A few nights ago, I realized this might not be serving me well. It was late. We were driving home after a hectic day. My oldest son, who is deaf, was signing at me through the visor mirror. My second-born was playing music loud enough for me to hear through his earphones though he sat two rows back. My 3-year-old was singing a different tune at the top of his lungs. My husband was discussing the week's plans, and my 5-year-old daughter was asking me about who-knew-what.
"Oh. Yes. Uh-huh," I absentmindedly told my daughter.
"Do you know what you just said you would do?" my husband asked.
"Huh?" I said, snapping out of my peaceful revelry.
"You told her that when we get home, you'll go into the attic and find her Polly Pockets, and help her separate them in Ziplock bags so she can keep some and give some to the poor," he said amused.
Busted. Clearly, none of this was on my late night agenda. My means of "finding a little peace and quiet" had backfired.
In the days to follow, I mulled over the immeasurable value of, as my dad put it, "peace and quiet."
The truth is, unlike some other items on my wish list, I can get a little peace and quiet. And I do.
Gratification must be delayed for a time when it comes to travel and major home improvements. But peace and quiet is attainable for free each day, and it pays dividends in wherewithal to tackle the noisiness of life.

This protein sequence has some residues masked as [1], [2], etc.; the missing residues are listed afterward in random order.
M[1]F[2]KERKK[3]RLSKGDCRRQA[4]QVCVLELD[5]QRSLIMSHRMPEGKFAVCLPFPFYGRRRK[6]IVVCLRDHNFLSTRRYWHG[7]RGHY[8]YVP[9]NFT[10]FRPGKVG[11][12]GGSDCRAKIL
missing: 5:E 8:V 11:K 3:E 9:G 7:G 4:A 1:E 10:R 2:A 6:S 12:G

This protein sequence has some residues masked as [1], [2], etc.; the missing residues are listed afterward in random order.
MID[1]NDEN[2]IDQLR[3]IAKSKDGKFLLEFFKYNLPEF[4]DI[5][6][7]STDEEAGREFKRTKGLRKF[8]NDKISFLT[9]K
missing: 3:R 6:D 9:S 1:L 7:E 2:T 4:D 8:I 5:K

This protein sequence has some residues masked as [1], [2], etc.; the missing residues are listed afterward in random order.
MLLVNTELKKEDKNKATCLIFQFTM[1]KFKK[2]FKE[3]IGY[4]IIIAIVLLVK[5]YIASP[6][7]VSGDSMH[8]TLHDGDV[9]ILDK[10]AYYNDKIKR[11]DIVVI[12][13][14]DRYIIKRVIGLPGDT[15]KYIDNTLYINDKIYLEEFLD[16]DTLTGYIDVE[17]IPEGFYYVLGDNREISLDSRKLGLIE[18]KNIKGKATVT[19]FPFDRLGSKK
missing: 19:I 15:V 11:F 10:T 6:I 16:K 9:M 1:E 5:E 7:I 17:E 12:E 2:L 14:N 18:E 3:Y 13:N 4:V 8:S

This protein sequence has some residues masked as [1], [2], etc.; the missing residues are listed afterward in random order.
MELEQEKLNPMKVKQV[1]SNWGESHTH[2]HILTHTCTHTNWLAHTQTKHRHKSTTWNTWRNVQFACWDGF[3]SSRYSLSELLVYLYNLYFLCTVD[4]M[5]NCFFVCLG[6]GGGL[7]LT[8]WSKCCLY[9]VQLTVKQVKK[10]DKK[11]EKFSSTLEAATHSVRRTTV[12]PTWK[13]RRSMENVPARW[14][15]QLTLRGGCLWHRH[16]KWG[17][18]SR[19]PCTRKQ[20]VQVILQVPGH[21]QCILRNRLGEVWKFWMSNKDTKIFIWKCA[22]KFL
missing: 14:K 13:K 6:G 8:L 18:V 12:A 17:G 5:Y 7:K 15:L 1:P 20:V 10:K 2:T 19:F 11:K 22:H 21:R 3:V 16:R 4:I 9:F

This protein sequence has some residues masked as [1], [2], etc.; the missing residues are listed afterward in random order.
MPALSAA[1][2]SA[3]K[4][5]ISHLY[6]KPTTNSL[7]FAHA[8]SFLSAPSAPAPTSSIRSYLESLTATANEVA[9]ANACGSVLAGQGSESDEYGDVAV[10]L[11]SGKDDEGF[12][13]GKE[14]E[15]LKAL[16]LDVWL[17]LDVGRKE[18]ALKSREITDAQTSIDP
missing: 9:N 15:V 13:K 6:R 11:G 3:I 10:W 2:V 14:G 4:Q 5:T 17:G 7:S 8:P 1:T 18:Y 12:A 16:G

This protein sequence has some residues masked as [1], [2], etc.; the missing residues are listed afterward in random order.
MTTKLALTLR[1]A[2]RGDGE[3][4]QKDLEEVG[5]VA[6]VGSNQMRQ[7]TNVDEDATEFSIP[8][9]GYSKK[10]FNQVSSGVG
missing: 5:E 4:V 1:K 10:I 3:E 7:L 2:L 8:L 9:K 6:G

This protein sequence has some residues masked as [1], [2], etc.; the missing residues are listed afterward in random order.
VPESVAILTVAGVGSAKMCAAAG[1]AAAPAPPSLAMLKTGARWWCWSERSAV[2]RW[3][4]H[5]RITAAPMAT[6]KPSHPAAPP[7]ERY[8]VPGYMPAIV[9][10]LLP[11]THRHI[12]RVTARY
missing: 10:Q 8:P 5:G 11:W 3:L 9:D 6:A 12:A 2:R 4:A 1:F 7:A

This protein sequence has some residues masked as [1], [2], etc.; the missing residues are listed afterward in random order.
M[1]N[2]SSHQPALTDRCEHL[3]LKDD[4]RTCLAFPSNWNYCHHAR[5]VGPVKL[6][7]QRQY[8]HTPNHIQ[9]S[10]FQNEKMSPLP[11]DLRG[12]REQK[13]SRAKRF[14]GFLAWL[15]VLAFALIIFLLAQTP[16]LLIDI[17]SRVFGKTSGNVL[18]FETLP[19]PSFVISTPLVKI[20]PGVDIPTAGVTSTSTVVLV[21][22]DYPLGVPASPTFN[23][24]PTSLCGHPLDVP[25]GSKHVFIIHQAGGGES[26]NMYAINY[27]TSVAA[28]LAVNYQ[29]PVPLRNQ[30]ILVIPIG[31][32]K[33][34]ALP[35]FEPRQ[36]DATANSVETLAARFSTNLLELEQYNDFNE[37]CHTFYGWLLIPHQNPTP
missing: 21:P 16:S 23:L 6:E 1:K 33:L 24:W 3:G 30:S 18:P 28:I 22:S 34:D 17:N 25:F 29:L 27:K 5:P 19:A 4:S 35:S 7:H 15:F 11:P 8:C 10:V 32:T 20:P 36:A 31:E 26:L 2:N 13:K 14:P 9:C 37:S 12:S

I find it in a power walk after my younger children go to bed; in drinking in the sight of their lips fallen open, releasing warm breath as they sleep. There is peace and quiet in praying before the sun comes up; and in chatting with my teenager when he should be sleeping.
I savor peace and quiet in a delicious grilled cheese sandwich with bean sprouts for lunch while the kids are napping; in reading Date Lab as a mindless distraction. Sometimes just turning off the radio on the short drive to work is enough to clear my mind. In a few short minutes, I can actually feel my shoulders and my expression slacken.
Yes, life is noisy.
But can a guy - or girl - get a little peace and quiet?
The answer is yes. A little is workable. And a little carries a long way through the clamor.
Alicia Notarianni is a reporter and feature writer for The Herald-Mail. Her e-mail address is email@example.com.